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Evaluation and Characterization of Biodiesels Obtained Through Ethylic or Methylic Transesterification of Tryacylglicerides in Corn Oil

1 Technical School of Health, Federal University of Uberlândia (UFU), Campus Umuarama, 38408-100 Uberlândia, Minas Gerais, Brazil. ;
2 Institute of Chemistry, Federal University of Uberlândia, Campus Santa Mônica, 38408-100 Uberlândia, Minas Gerais, Brazil.;
3 Federal University of Jequitinhonha and Mucuri Valleys (UFVJM), 39100-000 Diamantina, Minas Gerais, and Department of Chemistry ICEx, Federal University of Minas Gerais, 31270-901 Belo Horizonte, Minas Gerais, Brazil.

Special Issues: Bio-blended Fuels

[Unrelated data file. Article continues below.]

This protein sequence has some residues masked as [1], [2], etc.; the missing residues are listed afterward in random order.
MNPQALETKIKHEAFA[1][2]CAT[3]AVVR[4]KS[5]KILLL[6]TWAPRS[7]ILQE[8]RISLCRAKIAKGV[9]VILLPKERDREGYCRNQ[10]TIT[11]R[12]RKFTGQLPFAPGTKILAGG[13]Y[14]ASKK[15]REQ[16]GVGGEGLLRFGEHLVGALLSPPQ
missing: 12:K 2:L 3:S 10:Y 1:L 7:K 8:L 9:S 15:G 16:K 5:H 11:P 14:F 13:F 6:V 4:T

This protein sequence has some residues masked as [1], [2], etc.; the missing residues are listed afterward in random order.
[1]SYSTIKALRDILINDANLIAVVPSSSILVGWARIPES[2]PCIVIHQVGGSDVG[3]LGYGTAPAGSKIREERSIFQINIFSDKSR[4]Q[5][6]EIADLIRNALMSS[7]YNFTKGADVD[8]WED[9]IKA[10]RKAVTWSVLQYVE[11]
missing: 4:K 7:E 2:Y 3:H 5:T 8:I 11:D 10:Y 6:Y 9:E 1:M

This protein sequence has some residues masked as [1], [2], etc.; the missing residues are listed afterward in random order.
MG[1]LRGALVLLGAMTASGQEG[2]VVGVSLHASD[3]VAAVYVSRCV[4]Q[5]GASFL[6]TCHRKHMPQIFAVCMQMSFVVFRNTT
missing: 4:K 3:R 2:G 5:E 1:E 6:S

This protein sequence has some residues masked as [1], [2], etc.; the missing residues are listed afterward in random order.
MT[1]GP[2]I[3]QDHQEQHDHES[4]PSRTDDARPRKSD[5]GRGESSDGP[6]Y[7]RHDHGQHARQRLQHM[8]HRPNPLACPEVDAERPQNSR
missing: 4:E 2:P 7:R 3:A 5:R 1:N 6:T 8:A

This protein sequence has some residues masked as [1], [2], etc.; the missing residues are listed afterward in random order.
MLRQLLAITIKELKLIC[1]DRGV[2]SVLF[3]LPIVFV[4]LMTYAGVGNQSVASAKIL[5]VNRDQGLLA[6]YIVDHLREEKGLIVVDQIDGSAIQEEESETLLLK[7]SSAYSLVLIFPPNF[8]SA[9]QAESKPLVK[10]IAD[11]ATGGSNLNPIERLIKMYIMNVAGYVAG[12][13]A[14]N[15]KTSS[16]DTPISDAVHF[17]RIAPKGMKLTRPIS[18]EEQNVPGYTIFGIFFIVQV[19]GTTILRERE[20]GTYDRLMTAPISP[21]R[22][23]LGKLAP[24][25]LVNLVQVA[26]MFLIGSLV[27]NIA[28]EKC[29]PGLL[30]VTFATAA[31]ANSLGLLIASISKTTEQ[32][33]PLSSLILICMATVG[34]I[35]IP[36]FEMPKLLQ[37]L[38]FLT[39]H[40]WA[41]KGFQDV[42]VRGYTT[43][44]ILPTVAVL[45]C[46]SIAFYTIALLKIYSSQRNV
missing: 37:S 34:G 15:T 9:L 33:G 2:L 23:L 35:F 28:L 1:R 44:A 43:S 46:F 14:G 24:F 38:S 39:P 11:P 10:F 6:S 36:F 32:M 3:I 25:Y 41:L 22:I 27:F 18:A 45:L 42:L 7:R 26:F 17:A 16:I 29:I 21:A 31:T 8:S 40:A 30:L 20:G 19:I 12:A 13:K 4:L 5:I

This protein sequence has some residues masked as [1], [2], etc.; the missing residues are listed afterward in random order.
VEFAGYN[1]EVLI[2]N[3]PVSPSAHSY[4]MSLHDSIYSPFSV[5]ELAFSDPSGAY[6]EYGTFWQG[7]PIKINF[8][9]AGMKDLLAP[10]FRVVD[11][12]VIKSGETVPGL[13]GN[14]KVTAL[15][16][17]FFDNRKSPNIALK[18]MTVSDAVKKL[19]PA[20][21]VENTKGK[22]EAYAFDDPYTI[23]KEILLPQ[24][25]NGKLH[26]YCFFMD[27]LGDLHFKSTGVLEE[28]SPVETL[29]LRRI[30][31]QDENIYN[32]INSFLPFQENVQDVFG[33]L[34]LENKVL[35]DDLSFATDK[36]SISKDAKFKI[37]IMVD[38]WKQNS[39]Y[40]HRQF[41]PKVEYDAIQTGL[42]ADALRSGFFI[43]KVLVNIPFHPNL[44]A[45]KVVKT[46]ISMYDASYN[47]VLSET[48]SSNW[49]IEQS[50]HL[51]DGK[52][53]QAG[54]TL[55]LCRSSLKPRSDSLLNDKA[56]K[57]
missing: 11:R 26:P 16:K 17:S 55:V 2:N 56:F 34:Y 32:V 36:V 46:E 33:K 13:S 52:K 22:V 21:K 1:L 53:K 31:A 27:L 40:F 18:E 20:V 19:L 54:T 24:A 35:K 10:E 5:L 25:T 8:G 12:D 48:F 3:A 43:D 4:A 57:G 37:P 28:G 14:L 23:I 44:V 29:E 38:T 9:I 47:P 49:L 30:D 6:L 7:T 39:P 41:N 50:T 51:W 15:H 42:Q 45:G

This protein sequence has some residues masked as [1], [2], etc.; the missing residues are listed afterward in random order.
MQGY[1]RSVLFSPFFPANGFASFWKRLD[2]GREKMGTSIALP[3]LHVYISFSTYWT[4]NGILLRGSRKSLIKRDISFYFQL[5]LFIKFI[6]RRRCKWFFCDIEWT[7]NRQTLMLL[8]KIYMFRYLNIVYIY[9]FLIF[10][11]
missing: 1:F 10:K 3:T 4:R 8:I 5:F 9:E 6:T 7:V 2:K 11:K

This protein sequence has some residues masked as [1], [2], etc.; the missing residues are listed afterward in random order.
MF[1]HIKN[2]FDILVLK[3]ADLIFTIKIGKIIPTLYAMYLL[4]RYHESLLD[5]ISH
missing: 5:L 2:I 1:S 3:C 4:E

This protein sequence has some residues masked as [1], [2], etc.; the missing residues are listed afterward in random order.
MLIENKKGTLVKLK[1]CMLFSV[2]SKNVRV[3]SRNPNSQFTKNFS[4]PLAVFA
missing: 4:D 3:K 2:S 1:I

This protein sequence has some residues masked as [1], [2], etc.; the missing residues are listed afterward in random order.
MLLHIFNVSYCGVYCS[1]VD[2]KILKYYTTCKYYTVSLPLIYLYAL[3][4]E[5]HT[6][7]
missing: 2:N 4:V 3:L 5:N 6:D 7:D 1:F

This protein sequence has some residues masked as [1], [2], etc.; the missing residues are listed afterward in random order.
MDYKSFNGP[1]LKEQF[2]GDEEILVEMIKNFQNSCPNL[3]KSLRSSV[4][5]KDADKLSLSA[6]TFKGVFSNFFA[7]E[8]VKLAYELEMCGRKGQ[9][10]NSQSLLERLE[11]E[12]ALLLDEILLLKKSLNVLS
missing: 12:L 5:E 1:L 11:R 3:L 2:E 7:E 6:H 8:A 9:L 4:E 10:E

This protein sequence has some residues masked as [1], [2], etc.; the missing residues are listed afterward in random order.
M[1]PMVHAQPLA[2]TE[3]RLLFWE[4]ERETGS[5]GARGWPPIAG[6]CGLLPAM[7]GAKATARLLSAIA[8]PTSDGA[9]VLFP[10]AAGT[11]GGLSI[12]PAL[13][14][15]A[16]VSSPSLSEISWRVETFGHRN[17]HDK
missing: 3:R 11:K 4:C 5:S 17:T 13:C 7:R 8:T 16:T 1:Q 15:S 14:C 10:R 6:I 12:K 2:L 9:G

This work was devoted to the transesterification of corn oil either with methyl or ethyl alcohol and to the characterization of the biodiesels (composed by FAME—fatty acid methyl esters—or FAEE—fatty acid ethyl esters, respectively) produced. As an initial hypothesis, it was argued whether or not the two alcohols, both with short molecular chains, would impart significant differences to the chemical characteristics of the two biodiesels from corn oil. The most common properties of the biodiesels were evaluated by determining corresponding parameters for acid value, peroxide value, water content, oxidative stability, free and total glycerin, kinematic viscosity at 40 ℃ and density at 20 ℃, for both chemical routes, FAME and FAEE. In general, values were found to be well within the recommended limits for commercial biodiesel, in accordance with the Brazilian, European and American standard recommendations, except only for the oxidative stability. The methyl biodiesel presented acidity of 0.08 mg KOH/g; peroxide index, 23.77 meq/kg; oxidation stability, 3.10 h; water content, 297.1 mg/kg; total glycerin, 0.092 %; free glycerin, 0.009 %; viscosity, 4.05 mm2/s and density, 878.7 kg/m. The methyl biodiesel presented acidity of 0.11 mg/ KOH; peroxide index, 22.39 meq/kg; oxidation stability, 2.13 h; water content, 264.8 mg/kg; total glycerin, 0.25 %; free glycerin, 0.02 %; viscosity, 4.37 mm2/s and density, 874.0 kg/m. From a direct inspection of chemical data for the two products prepared via the two chemical routes, it can be drawn that values of the physical and chemical parameters for both, methyl and ethyl biodiesels, are essentially similar, except for the oxidative stability. However, the oxidative stability can be suitably adjusted by adding an anti-oxidizing agent to the ethyl biodiesel medium. The two biodiesels are thus promising alternatives to fully replace or to be admixed to the mineral diesel. Relatively to the pure petrol diesel, the resulting admixture would clearly gain towards preserving the natural environment by reducing the emission of harmful gases that would also direct and significantly affect the human health.
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